Feats of Strength: Low

Yesterday we ran a piece in which, among other (legitimate complaints), we knocked a band for being “repetitive.”  But we want to make it clear that “repetition” itself is not necessarily a problem in music, and in fact in many instances can help enhance a song.  For example, repetition can help create a rising tension in a song, as the listener patiently awaits any change that would signify a resolution to the chord progression or drum pattern to which they can finally experience some relief.  With “All My Friends”, LCD Soundsystem accomplished this by expertly employing a simple progression of two chords and a relentless drumbeat to keep the listener’s attention over its seven minute running time.

Low also uses repetition in their song “Nothing But Heart”, a highlight from their stellar album C’mon, but in a manner that differs slightly from the traditional purpose outlined above.  Musically speaking, Low uses a single descending progression repeated several times over the course of the song, but uses this as a foundation on which they can layer on top several other instruments and melodies and musical ideas.  That sounds similar to what most other bands do, but the added wrinkle is that Low also does this through repetition in their lyrics.  The entire song is only four lines, with the last line repeated endlessly.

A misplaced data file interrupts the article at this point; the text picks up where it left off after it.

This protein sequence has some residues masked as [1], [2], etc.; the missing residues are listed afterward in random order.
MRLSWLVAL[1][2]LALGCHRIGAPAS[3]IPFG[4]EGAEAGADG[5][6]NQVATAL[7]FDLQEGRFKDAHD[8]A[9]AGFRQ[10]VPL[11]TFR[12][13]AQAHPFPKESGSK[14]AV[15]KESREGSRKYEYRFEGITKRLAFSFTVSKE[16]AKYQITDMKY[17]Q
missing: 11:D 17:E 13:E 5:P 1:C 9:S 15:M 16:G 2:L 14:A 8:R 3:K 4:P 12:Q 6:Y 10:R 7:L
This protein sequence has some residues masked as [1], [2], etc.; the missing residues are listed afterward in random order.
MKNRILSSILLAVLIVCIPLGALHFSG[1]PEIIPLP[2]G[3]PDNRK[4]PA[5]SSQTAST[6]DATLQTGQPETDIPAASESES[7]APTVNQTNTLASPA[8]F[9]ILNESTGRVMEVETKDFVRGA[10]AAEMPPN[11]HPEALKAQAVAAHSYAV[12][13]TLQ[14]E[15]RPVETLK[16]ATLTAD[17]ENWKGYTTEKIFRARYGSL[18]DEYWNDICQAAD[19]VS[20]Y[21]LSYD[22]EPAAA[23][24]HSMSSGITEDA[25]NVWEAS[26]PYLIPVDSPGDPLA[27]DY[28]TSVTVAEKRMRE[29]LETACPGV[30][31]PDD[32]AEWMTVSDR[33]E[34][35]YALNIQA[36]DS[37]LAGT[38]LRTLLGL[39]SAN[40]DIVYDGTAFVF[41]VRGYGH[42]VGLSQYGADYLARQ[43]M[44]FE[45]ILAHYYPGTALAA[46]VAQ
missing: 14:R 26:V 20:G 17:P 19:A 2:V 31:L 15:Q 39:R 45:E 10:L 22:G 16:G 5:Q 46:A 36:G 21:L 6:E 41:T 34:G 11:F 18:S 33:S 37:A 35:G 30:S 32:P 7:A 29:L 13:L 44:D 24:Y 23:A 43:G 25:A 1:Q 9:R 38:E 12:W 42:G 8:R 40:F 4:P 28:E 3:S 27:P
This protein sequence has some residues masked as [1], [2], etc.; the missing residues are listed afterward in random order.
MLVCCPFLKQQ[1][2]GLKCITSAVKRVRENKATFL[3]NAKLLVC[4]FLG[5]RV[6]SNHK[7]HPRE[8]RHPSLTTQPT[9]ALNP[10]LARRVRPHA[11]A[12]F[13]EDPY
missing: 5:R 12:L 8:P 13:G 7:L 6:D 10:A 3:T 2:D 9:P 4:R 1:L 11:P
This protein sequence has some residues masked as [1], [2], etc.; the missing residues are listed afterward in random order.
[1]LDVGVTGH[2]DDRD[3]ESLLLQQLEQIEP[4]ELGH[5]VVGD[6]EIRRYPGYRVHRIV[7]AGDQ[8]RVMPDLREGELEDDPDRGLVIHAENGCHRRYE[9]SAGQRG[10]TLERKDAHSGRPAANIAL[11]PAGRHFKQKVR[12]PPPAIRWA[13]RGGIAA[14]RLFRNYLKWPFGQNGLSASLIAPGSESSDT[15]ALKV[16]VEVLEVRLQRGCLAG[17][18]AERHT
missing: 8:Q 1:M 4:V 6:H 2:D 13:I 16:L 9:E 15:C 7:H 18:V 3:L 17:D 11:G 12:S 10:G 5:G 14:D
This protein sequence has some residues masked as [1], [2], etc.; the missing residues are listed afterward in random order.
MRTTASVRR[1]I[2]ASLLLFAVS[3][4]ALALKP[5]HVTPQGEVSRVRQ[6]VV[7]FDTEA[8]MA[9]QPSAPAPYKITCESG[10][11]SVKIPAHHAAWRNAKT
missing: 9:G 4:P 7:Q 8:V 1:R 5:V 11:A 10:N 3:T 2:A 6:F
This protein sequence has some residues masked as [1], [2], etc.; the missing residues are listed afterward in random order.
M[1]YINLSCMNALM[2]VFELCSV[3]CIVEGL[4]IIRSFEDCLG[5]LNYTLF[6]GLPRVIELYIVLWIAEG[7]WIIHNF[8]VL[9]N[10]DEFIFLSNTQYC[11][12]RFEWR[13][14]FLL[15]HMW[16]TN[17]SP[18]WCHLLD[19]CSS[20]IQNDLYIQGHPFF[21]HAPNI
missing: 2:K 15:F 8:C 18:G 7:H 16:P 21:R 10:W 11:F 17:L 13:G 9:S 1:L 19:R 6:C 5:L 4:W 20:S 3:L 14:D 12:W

I would be your king,

but you wanna be free.

Confusion and art–

I’m nothing but heart.

As the listener realizes that the band is not going to deviate from this pattern and instead have fallen into a sort of endless loop or repeating this last line, the phrase “I’m nothing but heart” begins to take on different meanings.  It at first appears to be a sort of mantra, but as the repetition continues without fail, the phrase begins to take on different tones.  The band plays this up with their vocal performance, embellishing it with different dynamics and points of emphasis.  As a result, the band is able to convey several different meanings from the same phrase–over the course of the song, it appears to be hopeful, conciliatory, regretful, bitter, even defiant.  Though the band sings the line over thirty times, one can sense that with each utterance that Low intended the listener to feel a different emotion each time.  It’s an extremely powerful performance.

Oh, and it allows the band to really rock out with some gorgeously jagged guitar solos over the top of it as well.

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